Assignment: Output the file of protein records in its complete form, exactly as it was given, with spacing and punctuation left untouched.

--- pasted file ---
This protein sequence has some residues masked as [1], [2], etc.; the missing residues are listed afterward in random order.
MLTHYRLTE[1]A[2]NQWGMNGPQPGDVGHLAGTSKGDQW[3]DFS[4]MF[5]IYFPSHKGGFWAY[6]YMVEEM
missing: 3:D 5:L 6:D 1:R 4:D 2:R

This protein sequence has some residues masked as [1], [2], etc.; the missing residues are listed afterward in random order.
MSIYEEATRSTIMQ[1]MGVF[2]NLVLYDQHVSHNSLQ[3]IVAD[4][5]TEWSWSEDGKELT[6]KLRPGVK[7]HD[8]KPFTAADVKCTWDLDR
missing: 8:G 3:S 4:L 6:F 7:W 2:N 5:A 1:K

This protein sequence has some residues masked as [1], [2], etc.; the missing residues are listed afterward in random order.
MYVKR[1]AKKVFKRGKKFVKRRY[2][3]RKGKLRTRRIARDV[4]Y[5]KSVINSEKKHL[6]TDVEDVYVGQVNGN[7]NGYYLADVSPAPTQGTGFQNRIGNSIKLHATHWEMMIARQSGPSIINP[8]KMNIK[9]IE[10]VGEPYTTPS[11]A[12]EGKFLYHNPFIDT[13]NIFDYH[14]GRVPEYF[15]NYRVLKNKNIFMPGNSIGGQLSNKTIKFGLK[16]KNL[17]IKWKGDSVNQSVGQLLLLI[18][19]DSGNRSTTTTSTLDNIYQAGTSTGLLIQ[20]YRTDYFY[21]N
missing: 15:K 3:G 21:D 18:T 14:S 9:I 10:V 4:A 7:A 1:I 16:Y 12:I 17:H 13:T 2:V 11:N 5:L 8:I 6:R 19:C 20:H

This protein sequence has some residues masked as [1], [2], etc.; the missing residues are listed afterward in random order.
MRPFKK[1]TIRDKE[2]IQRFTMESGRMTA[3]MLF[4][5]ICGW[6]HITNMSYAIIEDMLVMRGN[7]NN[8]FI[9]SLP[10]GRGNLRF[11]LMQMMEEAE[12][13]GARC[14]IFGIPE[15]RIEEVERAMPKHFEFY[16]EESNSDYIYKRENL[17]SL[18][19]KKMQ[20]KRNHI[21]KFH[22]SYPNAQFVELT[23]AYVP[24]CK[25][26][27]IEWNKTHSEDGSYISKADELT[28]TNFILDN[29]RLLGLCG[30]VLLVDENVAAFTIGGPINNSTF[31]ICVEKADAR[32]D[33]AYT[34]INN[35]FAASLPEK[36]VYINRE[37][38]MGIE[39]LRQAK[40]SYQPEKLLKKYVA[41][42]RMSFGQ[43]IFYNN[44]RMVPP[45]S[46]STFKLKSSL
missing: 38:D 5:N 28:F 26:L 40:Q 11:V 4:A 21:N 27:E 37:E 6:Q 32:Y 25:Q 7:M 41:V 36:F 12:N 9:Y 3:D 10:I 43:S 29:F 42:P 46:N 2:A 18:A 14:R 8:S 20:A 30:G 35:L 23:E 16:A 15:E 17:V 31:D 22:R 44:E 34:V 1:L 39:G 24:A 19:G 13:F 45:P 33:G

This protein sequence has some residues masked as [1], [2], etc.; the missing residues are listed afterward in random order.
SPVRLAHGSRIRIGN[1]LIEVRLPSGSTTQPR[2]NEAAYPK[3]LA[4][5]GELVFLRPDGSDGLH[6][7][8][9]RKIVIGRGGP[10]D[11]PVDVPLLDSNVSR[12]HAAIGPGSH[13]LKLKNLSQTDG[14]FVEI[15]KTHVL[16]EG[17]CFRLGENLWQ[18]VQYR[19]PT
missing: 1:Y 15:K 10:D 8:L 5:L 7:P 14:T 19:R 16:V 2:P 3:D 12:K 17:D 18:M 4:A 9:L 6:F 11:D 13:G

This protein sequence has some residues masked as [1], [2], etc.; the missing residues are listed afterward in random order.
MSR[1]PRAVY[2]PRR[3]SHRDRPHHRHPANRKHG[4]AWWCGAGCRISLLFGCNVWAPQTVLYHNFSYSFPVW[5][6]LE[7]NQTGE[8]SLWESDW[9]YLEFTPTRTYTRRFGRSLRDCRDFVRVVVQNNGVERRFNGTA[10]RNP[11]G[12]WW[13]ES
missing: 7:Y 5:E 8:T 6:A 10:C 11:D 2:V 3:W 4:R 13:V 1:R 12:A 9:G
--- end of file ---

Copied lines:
This protein sequence has some residues masked as [1], [2], etc.; the missing residues are listed afterward in random order.
MLTHYRLTE[1]A[2]NQWGMNGPQPGDVGHLAGTSKGDQW[3]DFS[4]MF[5]IYFPSHKGGFWAY[6]YMVEEM
missing: 3:D 5:L 6:D 1:R 4:D 2:R

This protein sequence has some residues masked as [1], [2], etc.; the missing residues are listed afterward in random order.
MSIYEEATRSTIMQ[1]MGVF[2]NLVLYDQHVSHNSLQ[3]IVAD[4][5]TEWSWSEDGKELT[6]KLRPGVK[7]HD[8]KPFTAADVKCTWDLDR
missing: 8:G 3:S 4:L 6:F 7:W 2:N 5:A 1:K

This protein sequence has some residues masked as [1], [2], etc.; the missing residues are listed afterward in random order.
MYVKR[1]AKKVFKRGKKFVKRRY[2][3]RKGKLRTRRIARDV[4]Y[5]KSVINSEKKHL[6]TDVEDVYVGQVNGN[7]NGYYLADVSPAPTQGTGFQNRIGNSIKLHATHWEMMIARQSGPSIINP[8]KMNIK[9]IE[10]VGEPYTTPS[11]A[12]EGKFLYHNPFIDT[13]NIFDYH[14]GRVPEYF[15]NYRVLKNKNIFMPGNSIGGQLSNKTIKFGLK[16]KNL[17]IKWKGDSVNQSVGQLLLLI[18][19]DSGNRSTTTTSTLDNIYQAGTSTGLLIQ[20]YRTDYFY[21]N
missing: 15:K 3:G 21:D 18:T 14:S 9:I 10:V 4:A 7:A 1:I 16:Y 12:I 17:H 13:T 2:V 11:N 5:L 8:I 6:R 19:C 20:H

This protein sequence has some residues masked as [1], [2], etc.; the missing residues are listed afterward in random order.
MRPFKK[1]TIRDKE[2]IQRFTMESGRMTA[3]MLF[4][5]ICGW[6]HITNMSYAIIEDMLVMRGN[7]NN[8]FI[9]SLP[10]GRGNLRF[11]LMQMMEEAE[12][13]GARC[14]IFGIPE[15]RIEEVERAMPKHFEFY[16]EESNSDYIYKRENL[17]SL[18][19]KKMQ[20]KRNHI[21]KFH[22]SYPNAQFVELT[23]AYVP[24]CK[25][26][27]IEWNKTHSEDGSYISKADELT[28]TNFILDN[29]RLLGLCG[30]VLLVDENVAAFTIGGPINNSTF[31]ICVEKADAR[32]D[33]AYT[34]INN[35]FAASLPEK[36]VYINRE[37][38]MGIE[39]LRQAK[40]SYQPEKLLKKYVA[41][42]RMSFGQ[43]IFYNN[44]RMVPP[45]S[46]STFKLKSSL
missing: 38:D 5:N 28:F 26:L 40:Q 11:V 4:A 21:N 27:E 37:E 6:Q 32:Y 25:Q 7:M 41:V 36:F 12:N 9:Y 3:D 10:I 43:S 29:F 42:P 46:N 2:A 18:A 14:R 8:S 20:A 30:G 35:L 23:E 16:A 15:E 17:V 31:D 22:R 44:E 34:V 1:L 39:G 24:A 19:G 13:F 45:P 33:G

This protein sequence has some residues masked as [1], [2], etc.; the missing residues are listed afterward in random order.
SPVRLAHGSRIRIGN[1]LIEVRLPSGSTTQPR[2]NEAAYPK[3]LA[4][5]GELVFLRPDGSDGLH[6][7][8][9]RKIVIGRGGP[10]D[11]PVDVPLLDSNVSR[12]HAAIGPGSH[13]LKLKNLSQTDG[14]FVEI[15]KTHVL[16]EG[17]CFRLGENLWQ[18]VQYR[19]PT
missing: 1:Y 15:K 10:D 8:L 5:L 7:P 14:T 19:R 16:V 2:P 3:D 12:K 17:D 18:M 4:A 9:L 6:F 11:D 13:G

This protein sequence has some residues masked as [1], [2], etc.; the missing residues are listed afterward in random order.
MSR[1]PRAVY[2]PRR[3]SHRDRPHHRHPANRKHG[4]AWWCGAGCRISLLFGCNVWAPQTVLYHNFSYSFPVW[5][6]LE[7]NQTGE[8]SLWESDW[9]YLEFTPTRTYTRRFGRSLRDCRDFVRVVVQNNGVERRFNGTA[10]RNP[11]G[12]WW[13]ES
missing: 7:Y 5:E 8:T 6:A 10:C 11:D 2:V 3:W 4:R 13:V 1:R 12:A 9:G